PHILADELPHIA, (Reuters) – An engine on a Southwest Airlines flight with 149 people aboard exploded in mid-air yesterday, killing one passenger and nearly sucking another out of a window that was shattered by shrapnel, according to airline and federal authorities and witness and media accounts.
The plane, a Boeing 737 which was bound to Dallas from New York, made an emergency landing in Philadelphia.
The death of 43-year-old Jennifer Riordan on Flight 1380 was the first in a U.S. commercial aviation accident since 2009, according to National Transportation Safety Board (NTSB) statistics.
Riordan was a Wells Fargo banking executive and well-known community volunteer from Albuquerque, New Mexico, according to a Wells Fargo official, who spoke on condition of anonymity as she was unsure whether all of Riordan’s family had been notified of her death.
Riordan was on the way back from a New York business trip, where she had sent a tweet on Monday showing the view from her hotel in Midtown Manhattan with the caption: “Great business stay.” Her Facebook page shows she was married with two children.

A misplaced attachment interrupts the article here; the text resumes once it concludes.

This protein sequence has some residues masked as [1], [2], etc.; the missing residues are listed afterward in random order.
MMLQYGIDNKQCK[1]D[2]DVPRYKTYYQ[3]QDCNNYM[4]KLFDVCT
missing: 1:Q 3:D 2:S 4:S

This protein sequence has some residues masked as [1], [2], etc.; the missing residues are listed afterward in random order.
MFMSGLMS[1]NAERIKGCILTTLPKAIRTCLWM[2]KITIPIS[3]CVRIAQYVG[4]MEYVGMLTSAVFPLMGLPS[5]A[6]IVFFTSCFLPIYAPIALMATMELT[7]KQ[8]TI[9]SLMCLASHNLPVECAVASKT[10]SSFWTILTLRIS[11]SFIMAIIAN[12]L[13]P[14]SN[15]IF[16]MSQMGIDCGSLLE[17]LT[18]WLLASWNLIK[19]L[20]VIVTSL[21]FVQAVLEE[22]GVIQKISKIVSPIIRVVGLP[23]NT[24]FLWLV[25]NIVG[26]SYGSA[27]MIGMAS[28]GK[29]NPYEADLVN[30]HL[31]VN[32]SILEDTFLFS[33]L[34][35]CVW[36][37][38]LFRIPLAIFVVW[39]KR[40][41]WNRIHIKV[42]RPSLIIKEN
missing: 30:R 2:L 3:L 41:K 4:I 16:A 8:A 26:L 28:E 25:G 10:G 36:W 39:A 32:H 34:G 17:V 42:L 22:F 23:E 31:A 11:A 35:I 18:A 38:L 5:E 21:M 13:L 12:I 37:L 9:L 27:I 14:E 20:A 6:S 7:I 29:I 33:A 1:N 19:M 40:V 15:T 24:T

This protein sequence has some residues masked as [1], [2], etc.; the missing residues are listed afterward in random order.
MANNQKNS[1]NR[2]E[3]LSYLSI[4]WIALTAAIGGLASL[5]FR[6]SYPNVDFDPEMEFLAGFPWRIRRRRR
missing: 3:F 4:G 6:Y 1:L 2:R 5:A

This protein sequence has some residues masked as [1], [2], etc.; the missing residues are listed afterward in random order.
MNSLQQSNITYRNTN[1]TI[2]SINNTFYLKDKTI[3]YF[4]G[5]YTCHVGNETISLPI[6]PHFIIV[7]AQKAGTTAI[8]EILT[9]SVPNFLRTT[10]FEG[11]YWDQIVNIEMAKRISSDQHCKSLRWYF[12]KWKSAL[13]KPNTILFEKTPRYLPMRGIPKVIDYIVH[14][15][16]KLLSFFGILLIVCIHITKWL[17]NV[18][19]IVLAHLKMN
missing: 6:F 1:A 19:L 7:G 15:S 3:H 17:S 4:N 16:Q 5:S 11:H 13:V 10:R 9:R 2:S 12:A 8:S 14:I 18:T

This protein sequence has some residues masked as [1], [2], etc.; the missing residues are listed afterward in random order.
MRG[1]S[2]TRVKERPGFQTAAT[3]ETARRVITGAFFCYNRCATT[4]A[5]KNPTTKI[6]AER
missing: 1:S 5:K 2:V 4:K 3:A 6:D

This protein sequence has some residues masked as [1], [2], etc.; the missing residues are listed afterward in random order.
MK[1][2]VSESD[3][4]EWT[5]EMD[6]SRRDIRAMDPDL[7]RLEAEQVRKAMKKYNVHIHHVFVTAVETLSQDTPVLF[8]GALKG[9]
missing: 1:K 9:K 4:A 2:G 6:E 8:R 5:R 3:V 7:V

Flight 1380 took off from New York’s LaGuardia Airport at around 10:27 a.m. and was diverted to Philadelphia just under an hour later, according to flight tracking website FlightAware.com. Southwest Chief Executive Officer Gary Kelly said the flight landed at Philadelphia International at around 11:20 a.m.
The engine on the plane’s left side threw off shrapnel when it blew apart, shattering a window and causing rapid cabin depressurization that nearly pulled out a female passenger, according to witness accounts and local news media reports.
“We have a part of the aircraft missing, so we’re going to need to slow down a bit,” the plane’s captain, Tammy Jo Shults told air traffic controllers in audio from the cockpit released on NBC News.
Asked by a controller if the jet was on fire, Shults said it was not, but added, “They said there is a hole and someone went out.”
“A woman was partially, was drawn out of the plane and pulled back in by other passengers,” Todd Bauer, whose daughter was on the flight, told the NBC affiliate in Philadelphia.
NTSB Chairman Robert Sumwalt told a news briefing in Washington that one person had been killed, but did not describe the circumstances.
The plane, which was bound for Dallas Love Field, had been inspected as recently as Sunday, according to Southwest’s Kelly, who confirmed that Tuesday’s fatality was the first of its kind in the carrier’s 51-year history.
At 11:18 a.m., passenger Marty Martinez posted on Facebook a live video of himself on the plane, wearing a breathing mask, as the plane descended. More than an hour later, at 12:27 p.m., Martinez posted pictures of a blown-out window and the badly damaged engine.